This post will be updated as new information comes in.
Friday brought a torrent of activity to UPS and international security officials. A UPS plane in Newark, NJ and two at the airport in Philadelphia, PA were being held due to suspicious packages and possible involvement in a Yemen terror plot. Several packages suspected of containing radiological materials have been removed from those planes. The crew members tested negative for radioactive material exposure, but the event led to a worldwide ‘abundance of caution’ creating bomb scares throughout the United States.
15 total packages from Yemen were being sought on Friday for examination by United States counter-terrorism officials. An additional 26 were being sought as of Saturday morning. Fragmented reports hinted that these packages could have been part of an Al Qaeda “dry run” to test the vulnerability of cargo planes. Homeland Security adviser John Brennan said the packages on cargo planes “could have done harm”, but had been “made inert” which indicates more than a dry run. White House officials have continued to to press that this was a real attack because the packages were designed to do harm and contained explosives. White House officials stated that two of the packages held PETN, the same material used by the Christmas Day and ShoeBomber plots. AP had an anonymous source earlier in the day that stated that the package confiscated in Dubai contained explosives, but the location of the second explosive package has not yet been confirmed.
While Dubai appears to have been the trigger for the counter-terrorist reactions, the device found in England was one of the first indications of a real threat. A BBC report states that at 3:28am Friday morning a suspicious package was found in a central England UPS distribution center located at the East Midlands airport. The report stated that the device found in England was not a bomb, but ‘potentially sinister’. The language with which the device was characterized started the ‘dry run’ theories. That device has sense gone to a laboratory for examination. CNN provided an image of the device. Another CNN report suggested that the explosives in these devices may be up to twice as potent as that used by the underwear bomber:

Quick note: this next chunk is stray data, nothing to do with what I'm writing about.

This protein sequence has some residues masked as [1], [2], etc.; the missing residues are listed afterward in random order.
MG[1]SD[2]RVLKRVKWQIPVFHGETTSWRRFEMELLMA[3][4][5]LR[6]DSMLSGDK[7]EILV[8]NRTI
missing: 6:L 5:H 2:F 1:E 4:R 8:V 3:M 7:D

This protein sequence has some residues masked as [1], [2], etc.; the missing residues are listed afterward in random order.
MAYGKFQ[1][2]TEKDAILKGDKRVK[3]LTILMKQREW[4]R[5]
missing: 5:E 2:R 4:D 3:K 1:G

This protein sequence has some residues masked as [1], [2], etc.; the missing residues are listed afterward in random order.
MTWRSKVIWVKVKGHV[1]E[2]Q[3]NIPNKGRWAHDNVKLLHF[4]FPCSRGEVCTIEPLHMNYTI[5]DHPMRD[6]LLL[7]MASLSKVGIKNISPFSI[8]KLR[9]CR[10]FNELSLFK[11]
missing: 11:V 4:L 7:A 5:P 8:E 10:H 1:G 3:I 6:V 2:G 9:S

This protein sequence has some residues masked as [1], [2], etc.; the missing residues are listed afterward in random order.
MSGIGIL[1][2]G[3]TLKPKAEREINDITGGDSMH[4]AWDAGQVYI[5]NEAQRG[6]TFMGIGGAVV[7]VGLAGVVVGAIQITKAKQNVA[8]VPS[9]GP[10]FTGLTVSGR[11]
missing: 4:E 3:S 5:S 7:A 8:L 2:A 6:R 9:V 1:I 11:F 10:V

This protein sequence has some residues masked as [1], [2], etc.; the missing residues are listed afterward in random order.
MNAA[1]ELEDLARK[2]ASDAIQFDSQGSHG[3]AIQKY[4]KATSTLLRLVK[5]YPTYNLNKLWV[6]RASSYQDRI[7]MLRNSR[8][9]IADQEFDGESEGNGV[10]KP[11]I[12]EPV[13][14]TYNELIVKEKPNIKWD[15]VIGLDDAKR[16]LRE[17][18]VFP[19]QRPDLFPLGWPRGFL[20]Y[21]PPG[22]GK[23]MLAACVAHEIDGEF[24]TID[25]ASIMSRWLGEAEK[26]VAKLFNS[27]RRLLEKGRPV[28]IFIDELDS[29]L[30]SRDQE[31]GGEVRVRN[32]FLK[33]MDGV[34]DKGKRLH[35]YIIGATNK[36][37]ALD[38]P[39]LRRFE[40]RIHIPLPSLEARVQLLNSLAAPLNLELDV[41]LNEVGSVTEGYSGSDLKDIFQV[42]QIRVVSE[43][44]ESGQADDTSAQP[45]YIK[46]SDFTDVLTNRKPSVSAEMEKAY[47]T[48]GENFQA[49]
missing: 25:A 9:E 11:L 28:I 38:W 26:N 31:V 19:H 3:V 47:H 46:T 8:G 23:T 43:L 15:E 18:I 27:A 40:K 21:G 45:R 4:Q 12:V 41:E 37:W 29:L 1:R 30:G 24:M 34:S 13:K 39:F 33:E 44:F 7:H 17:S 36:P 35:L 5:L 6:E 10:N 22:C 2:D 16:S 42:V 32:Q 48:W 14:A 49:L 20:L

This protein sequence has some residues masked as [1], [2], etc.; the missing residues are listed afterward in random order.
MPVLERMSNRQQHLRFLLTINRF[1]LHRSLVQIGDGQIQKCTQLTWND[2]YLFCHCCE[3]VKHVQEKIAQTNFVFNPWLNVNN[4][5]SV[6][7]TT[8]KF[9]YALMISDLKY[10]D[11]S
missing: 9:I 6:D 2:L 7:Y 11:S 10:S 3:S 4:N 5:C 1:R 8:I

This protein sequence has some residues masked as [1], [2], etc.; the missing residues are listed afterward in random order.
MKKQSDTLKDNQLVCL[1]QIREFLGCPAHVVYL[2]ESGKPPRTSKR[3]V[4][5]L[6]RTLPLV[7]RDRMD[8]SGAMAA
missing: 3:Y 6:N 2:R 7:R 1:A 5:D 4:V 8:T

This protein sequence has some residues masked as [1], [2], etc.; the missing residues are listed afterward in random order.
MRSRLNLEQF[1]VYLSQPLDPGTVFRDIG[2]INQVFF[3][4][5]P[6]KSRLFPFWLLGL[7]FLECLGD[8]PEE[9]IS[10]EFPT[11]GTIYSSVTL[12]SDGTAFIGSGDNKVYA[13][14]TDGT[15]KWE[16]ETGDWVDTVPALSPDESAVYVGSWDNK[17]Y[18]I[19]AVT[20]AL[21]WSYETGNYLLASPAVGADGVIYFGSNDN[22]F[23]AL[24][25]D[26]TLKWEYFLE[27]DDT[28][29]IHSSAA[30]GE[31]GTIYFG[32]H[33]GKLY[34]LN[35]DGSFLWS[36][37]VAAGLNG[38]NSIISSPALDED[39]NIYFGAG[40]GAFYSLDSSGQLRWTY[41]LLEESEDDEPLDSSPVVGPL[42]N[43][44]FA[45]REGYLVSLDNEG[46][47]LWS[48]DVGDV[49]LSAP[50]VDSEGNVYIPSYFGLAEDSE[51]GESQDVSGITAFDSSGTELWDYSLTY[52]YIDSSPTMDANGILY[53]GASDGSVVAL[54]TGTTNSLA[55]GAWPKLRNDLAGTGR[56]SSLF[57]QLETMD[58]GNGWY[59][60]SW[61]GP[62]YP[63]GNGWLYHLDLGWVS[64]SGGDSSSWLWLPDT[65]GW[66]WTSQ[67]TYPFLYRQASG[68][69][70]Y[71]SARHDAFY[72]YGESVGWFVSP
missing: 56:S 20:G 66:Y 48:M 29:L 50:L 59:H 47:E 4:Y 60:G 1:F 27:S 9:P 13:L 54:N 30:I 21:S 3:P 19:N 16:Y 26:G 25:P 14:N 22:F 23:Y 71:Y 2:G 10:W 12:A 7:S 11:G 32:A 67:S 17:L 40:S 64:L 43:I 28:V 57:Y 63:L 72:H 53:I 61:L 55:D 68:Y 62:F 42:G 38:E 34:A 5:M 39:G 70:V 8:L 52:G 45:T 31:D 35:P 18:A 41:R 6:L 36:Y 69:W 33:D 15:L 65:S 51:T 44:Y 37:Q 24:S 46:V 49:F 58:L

Two suspicious packages found abroad that were bound for Jewish organizations in the United States contained a massive amount of explosive material that — had the suspected terror plot not been thwarted — would have triggered a powerful blast, a source close to the investigation said Friday..
..By comparison, the source said the two devices found Friday contained multiple times more PETN.
And of course, the report contained our favorite phrase of the day:
The TSA said authorities acted “out of an abundance of caution.”
No official statement has been made as to those behind the plot, but a report from Guardian.co.uk now states that U.S. officials believe that the mastermind of the Cargo plane bomb plot is none other than the New Mexico born Islamic cleric, Anwar al-Awlaki. As if to confirm the Guardian report, at a Friday afternoon press conference the President confirmed that the packages originated from Yemen and that at least one package found in the last 24 hours contained explosives. Obama also hinted that Al Qaeda in the Arabian Peninsula is connected, but he stopped short of directly blaming the organization. The President asserted that the government will spare no effort in tracking down the exact source of the packages.
Many preventative actions have been taken as a result of Friday:
- The Department of Homeland Security increased aviation security level to Orange (high), while leaving the Nation threat level at Yellow (elevated).
- Fedex is now halting all shipments from Yemen.
- East Midlands Airport’s freight area remains shut down
The Yemen bomb plot created a very wary environment where many false alarms were triggered:
- Emerites Air flight #201 en route from Dubai to New York’s JFK airport landed safely (and on-time) while having been escorted by two F-15 fighter jets. The reason for the escort was suspicion of a package from Yemen on the airplane. The FBI’s investigation of the airplane’s cargo yielded no package from Yemen.
- Six suspicious packages were removed from planes in Philadelphia and have been deemed ‘not a threat’, but planes remained on the ground for several hours
- Plane in Newark, NJ was cleared on to its destination after the suspicious packages had been off-loaded to trucks. This led to UPS trucks in Brooklyn and Queens, NY being stopped and searched. No suspicious materials found.
- Suspicious package had been found near the courthouse in Portland, Maine and was found to be no threat.
- Suspected package on Market St. in front of Bank of America building in downtown San Fransisco now given “All Clear”
- New York City police investigated UPS trucks in Brooklyn and Queens, NY. NYPD has cleared the trucks and released them without incident.
Yemen authorities arrested Hanan al Samawi on Saturday under suspicion that the 22 year-old female computer science student had sent the packages containing the bombs. According the NBC News, her lawyer says that Samawi is being setup and had nothing to do wit the terror plot.
Abdul Rahman Barman confirmed that al Samawi’s phone number was on the packages, but he said he believes it was used by some other entity, NBC News said. He also said al-Qaida does not leave obvious traces in its operations
On Sunday it was discovered that some of the devices were set to explode over Western cities, conflicting with reports that the devices were aimed at Chicago area religious institutions.